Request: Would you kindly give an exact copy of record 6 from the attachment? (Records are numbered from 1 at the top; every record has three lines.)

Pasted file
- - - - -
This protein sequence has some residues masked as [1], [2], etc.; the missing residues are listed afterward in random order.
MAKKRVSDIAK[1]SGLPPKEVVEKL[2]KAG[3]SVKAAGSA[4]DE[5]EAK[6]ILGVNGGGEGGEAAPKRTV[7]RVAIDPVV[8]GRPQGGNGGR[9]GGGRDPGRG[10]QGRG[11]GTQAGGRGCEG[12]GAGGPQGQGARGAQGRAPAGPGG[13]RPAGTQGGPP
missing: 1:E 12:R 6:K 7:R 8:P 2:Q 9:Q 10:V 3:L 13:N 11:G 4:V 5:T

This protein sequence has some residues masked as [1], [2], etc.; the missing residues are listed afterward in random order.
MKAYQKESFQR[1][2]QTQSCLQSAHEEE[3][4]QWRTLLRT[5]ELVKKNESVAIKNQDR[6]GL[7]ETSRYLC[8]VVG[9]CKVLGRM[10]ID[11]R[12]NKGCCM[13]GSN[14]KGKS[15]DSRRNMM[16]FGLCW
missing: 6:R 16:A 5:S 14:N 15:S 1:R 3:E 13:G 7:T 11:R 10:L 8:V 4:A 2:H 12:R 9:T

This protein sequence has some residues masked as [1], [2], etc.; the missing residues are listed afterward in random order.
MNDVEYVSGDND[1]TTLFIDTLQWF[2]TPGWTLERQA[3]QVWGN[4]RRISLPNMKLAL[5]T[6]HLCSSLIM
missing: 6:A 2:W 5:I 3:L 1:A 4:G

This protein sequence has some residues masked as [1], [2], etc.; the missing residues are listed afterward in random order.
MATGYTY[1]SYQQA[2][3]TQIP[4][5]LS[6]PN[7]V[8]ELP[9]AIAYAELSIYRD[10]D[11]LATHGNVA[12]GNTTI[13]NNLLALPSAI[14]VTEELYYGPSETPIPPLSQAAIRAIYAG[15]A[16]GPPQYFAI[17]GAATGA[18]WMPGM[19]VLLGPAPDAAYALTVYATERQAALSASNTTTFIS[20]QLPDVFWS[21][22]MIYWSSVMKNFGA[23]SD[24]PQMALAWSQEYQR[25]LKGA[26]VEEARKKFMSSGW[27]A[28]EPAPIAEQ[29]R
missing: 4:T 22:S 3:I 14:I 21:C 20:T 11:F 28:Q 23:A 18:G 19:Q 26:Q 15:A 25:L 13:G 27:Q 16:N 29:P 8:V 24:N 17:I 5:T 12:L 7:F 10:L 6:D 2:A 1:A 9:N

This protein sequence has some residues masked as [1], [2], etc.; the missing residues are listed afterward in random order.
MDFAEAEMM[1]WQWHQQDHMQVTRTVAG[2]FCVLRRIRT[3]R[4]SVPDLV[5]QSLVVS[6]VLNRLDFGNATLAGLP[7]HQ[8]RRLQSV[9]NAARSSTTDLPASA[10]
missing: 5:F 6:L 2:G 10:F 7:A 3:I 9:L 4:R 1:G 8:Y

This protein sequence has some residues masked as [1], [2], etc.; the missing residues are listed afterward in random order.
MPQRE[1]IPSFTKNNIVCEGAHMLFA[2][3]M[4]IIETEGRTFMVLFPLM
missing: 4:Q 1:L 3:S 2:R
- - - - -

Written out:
This protein sequence has some residues masked as [1], [2], etc.; the missing residues are listed afterward in random order.
MPQRE[1]IPSFTKNNIVCEGAHMLFA[2][3]M[4]IIETEGRTFMVLFPLM
missing: 4:Q 1:L 3:S 2:R